Topping the list is Zimbabwe’s President Robert Mugabe as the World’s Worst Dictator for 2009.

Moodle Book Review

moodle1-9-covershotIn the last few years, I’ve got out of the habit of buying computing books, knowing that generally I’ll only make use of small sections and how quickly they become dated, so have tended to rely on using the internet to look up what I need. Even in cases where I’ve needed to learn something from scratch, I’ve again generally relied on online tutorials/examples.

With this in mind, I was recently asked to review a new book from Packt publishing ‘Moodle 1.9 – ELearning Course Development’ (on Amazon). Well, I say recently, but it was actually a little while ago now, and I’ve only just had chance to have a proper read.

Although aimed at “anyone who wants to make the most of Moodle’s features to produce an interactive online learning experience”, it strikes me as more a reference book for Moodle. With an extensive section (around a quarter of the book) devoted just to the installation and initial setup of a Moodle server, including authentication, security, filters, themes etc , I started to think it was aimed mainly at system administrators, but the remainder of the book is devoted to explanations on how to create courses, add resources and activities – the areas most teachers and course creators would want to know.

Extensive coverage is given to how each of the blocks and activity settings can be used, which, whilst very useful as a reference, may come across as a little intimidating, especially for new Moodlers. Explanations are also given on why you might want to use the activity although I found that it lacked real life examples of good and bad practice. I’m sure many teachers would want to know what others have already tried, whether successfully or not.

Given the fast paced change of most software, Moodle is no exception, I would also have liked to have seen some reference (acknowledgment?) of the features coming in Moodle 2. Perhaps this was deliberately left out so as not to confuse readers, or perhaps Moodle 2 wasn’t in a stable enough form at the time of writing, but this book is likely to date quickly, assuming that Moodle 2 is released according to plan in mid 2009.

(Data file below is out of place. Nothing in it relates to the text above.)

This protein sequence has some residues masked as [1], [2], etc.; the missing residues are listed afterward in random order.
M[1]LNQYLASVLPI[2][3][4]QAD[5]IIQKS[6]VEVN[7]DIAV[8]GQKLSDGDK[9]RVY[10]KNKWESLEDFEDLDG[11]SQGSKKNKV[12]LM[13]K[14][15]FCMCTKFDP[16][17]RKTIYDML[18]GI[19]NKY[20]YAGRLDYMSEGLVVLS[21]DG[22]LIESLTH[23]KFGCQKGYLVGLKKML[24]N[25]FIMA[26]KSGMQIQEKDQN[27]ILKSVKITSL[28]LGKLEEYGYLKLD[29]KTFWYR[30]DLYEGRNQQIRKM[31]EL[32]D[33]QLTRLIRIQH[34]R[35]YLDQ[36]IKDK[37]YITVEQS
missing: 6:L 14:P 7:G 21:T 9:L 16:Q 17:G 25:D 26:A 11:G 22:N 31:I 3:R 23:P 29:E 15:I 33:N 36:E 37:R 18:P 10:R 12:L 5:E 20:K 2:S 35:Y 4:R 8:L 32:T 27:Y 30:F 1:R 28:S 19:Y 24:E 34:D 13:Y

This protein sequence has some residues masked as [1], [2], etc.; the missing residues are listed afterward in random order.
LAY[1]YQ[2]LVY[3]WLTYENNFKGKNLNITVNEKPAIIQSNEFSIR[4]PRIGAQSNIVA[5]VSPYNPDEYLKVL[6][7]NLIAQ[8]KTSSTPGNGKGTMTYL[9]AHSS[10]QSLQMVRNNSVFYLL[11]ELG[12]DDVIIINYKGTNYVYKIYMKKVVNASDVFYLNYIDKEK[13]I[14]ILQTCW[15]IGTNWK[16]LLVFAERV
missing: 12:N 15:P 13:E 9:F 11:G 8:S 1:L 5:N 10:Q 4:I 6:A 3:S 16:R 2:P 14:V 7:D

There are a couple of other books in the same series, ‘Moodle Teaching Techniques’ and ‘Moodle Administration’ and I’d have really like to have read all three alongside each other, to find out where the differences are, any overlaps and if either of these other books plug the gaps I felt were left open by Elearning Course Development.

In summary, an excellent book if you already know what you want to do with Moodle but aren’t sure how to use the settings to achieve your aims. I’m unlikely to be seen reading this book without also having a PC in front of me with Moodle in my browser.

Deeply Frozen

No – this isn’t a posting about the weather, just about inertia and DeepFreeze.

I’m still trying to get our computer lab open to the general student population (not just those paying for the CISCO training), but keep coming up against resistance from most people in the department. As I’ve probably mentioned numerous times, we have a computer lab set up with networked 20 PCs which has been locked up since my arrival over 6 months ago. The PCs were bought with funding from the DIF elearning project and were specifically for students to use to access the elearning site. Staff and students complain about the lack of access to and number of PCs, but then everytime I suggest we get our lab open I’m met with excuses and resistance – why so?

The reasons I’ve been given are along the lines that there will be too many students trying to use the lab and so will cause problems (no-one has really been able to define for me what these problems might actually be). Yes, there are going to be many students who want to use the lab and we certainly don’t have enough PCs to accommodate them all, but what should we do? Wait until there are enough PCs for all students, then open the labs?

Another reason given is that the Computer Science students don’t have very good PCs in their labs, so we can’t be seen to be allowing non-CS students (i.e. those from Business College) ‘priority’ to good PCs. Despite the fact that the PCs were purchased with money to specifically allow access to Business College students and it doesn’t preclude CS students from also using the lab. It ought to be easy enough to create a schedule whereby each departments’ students have designated access times?

My personal feeling is that the department wants to keep the lab exclusively for the (fee-paying) CISCO students, occasional elearning training course I might give and possibly open the lab to final-year CS students. If this is the case then all the training I’m giving to the Business College staff is totally wasted, none of the undergraduate Business College students have a computer lab they can use to access the materials and activities I’m meant to be encouraging their teachers to put online.